CAMRA’s quality control laboratory at the Great British Beer Festival reported that the beer in Moor Beer cans still contained live yeast, and further test results showed that any carbonation was created by natural secondary fermentation. It makes Moor Beer the first brewery in the world to be granted the ‘CAMRA says this is real ale’ logo to use on a canned beer.

National chairman of CAMRA,Colin Valentine, says: “There have been a lot of developments in the brewing industry and CAMRA has been working hard to make sure that we understand them and how they fit with our real ale definition. I’m delighted that we’ve been able to show that ‘micro-canned’ beer under the right circumstances can qualify as real ale, which means that more drinkers can get access to what we believe is the pinnacle of brewing skill – live beer which continues to ferment and develop in whichever container it’s served from. We carried out similar tests on key-cask beers several years ago and accepted those as real ale and we’re hopeful brewers will continue to innovate and find ways of making real ale as accessible to drinkers as possible through these sorts of developments.”

CAMRALogoHe adds: “We look forward to granting the accreditation to many more breweries producing canned beers in similar ways to Justin at Moor.”

Justin Hawke from Moor Beer remarks: “I moved to England because of my love for real ale, so when I made the decision to can our beer there was only one way we were going to do it – fully can-conditioned with live yeast. We invested very heavily in our canning line and process control to get it right, taking a huge risk being the first to go down this path. Cans had a horrible reputation, but actually it is the best package type for portability because it blocks all light and oxygen from getting in and ruining the beer.”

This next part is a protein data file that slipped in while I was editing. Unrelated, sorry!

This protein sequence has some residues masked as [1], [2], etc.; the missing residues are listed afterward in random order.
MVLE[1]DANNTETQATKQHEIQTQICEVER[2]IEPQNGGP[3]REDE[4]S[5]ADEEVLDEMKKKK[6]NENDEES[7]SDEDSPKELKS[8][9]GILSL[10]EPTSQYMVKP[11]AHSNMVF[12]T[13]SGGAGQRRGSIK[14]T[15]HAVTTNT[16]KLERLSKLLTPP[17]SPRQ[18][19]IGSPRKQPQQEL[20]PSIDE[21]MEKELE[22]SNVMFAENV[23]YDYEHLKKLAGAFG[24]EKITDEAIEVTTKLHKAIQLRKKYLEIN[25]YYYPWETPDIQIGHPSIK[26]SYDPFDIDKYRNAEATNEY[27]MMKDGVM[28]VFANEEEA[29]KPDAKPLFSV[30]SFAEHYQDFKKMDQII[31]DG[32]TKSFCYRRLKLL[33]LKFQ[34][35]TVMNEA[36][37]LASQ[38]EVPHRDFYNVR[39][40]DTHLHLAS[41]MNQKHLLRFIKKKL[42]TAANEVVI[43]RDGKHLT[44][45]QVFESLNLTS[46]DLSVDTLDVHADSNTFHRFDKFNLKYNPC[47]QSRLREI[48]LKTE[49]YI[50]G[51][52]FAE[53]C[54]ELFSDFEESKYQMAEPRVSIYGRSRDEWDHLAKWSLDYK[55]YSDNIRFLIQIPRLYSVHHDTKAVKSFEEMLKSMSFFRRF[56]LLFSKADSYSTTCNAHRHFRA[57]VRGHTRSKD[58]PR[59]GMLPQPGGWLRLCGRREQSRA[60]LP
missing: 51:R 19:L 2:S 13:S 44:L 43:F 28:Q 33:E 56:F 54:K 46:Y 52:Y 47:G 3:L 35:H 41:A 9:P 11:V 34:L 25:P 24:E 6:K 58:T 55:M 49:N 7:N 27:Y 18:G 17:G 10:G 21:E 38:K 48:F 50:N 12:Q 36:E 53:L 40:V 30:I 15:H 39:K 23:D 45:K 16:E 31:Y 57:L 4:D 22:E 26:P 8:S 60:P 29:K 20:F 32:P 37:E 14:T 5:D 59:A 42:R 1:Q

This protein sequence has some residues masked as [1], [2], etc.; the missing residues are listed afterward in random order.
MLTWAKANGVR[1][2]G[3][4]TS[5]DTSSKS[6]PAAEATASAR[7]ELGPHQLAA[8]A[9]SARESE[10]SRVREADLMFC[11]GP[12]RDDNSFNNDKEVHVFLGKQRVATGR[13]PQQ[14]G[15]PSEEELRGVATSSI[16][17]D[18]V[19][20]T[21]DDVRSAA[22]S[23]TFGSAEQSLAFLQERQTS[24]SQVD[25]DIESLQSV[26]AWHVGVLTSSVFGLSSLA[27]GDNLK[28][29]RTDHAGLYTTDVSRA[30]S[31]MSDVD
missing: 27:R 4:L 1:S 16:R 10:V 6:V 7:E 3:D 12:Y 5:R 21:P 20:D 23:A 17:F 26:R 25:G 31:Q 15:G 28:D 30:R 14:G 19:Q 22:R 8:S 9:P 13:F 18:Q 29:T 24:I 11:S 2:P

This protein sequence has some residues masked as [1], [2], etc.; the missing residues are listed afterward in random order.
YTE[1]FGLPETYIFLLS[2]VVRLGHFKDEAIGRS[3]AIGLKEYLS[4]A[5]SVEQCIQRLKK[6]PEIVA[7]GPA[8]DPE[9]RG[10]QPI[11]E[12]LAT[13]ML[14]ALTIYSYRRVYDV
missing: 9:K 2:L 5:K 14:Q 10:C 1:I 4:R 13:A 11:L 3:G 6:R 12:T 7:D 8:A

Justin Hawke adds: “It is also a much more environmentally friendly container, being lighter in weight, more recyclable, and safer than glass. We worked really hard with our designer Ben King from Ich Bin Ben to make the outside of the can as awesome as the beer inside. The beer itself is amazing, and getting CAMRA’s recognition give us a huge sense of achievement.”

Posted in Enterprise, Ingredients, NewsComments Off on Bristol Brewery First to be Granted ‘CAMRA Says This Is Real Ale’ Accreditation For Canned Beer